Here is the text of the statement delivered by Professor Donald Livingston — who has been an important intellectual influence on me — on behalf of state nullification before the House Judiciary Subcommittee in South Carolina two weeks ago:
State nullification is not a violation of the supremacy clause of the Constitution. That clause says that laws made by the United States “in pursuance” of the Constitution are the supreme law of the land which means that acts not in “pursuance” of the Constitution are not laws at all. But who is to decide whether an act is or is not in “pursuance” of the Constitution? Some would say the Supreme Court. The Court may, indeed, express an opinion, but it cannot have the final say. That can only be vested in the supreme authority that ratified the Constitution and gave it the force of law, namely the people of the several states.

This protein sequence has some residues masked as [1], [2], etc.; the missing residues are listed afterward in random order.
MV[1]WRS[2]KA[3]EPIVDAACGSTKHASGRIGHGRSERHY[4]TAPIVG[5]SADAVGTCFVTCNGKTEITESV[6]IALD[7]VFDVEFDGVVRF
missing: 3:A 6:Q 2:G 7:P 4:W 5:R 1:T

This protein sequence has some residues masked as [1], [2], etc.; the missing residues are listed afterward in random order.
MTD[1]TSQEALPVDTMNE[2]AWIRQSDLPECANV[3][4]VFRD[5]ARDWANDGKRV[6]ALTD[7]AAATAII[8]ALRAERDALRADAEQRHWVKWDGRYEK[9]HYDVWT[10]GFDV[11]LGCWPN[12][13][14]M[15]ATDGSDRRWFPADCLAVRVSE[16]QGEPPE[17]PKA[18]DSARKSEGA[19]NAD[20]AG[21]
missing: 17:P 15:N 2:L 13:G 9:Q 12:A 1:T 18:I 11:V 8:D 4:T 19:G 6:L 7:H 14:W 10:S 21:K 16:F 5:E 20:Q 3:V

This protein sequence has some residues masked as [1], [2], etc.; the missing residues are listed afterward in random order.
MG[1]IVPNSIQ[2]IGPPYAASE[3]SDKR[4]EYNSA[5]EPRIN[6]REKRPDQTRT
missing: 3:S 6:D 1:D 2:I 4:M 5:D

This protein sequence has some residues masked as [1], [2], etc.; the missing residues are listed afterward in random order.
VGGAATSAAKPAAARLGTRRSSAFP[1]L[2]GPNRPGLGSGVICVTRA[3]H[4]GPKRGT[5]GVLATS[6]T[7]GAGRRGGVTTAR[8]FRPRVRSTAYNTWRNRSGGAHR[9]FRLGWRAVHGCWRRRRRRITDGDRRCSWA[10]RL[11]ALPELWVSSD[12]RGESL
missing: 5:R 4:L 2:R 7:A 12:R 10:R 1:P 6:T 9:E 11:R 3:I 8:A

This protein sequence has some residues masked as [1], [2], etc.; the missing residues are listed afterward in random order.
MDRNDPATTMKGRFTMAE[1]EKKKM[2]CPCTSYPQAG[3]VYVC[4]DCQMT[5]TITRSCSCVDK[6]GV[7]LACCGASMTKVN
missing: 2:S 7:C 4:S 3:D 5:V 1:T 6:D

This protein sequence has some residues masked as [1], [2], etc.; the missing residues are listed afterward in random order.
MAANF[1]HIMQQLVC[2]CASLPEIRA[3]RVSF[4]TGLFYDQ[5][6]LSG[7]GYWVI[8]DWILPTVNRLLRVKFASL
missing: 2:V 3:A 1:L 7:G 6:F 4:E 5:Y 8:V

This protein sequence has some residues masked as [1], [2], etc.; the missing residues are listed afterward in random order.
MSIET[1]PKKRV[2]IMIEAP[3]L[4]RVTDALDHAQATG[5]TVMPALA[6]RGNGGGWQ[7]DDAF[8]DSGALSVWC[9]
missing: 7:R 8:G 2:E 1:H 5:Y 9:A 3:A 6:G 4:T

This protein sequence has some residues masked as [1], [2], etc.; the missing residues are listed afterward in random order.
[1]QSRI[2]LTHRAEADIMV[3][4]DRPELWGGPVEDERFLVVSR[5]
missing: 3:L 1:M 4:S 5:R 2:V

What did the states ratify? They ratified a compact between the States to create a central government to which were delegated only enumerated powers, leaving all other powers to the states. Article VII leaves no doubt that the Constitution is a compact between the states, for it says the compact will hold “between the states so ratifying the same.” The powers delegated by the compact to the central government, as Madison said, are “few” and “defined.” The powers reserved to the states are indefinite in number and undefined.
Who is to say what the undefined and unenumerated powers of the states are? The central government cannot have the final say because it is a creature of the constitutional compact between the statesDetails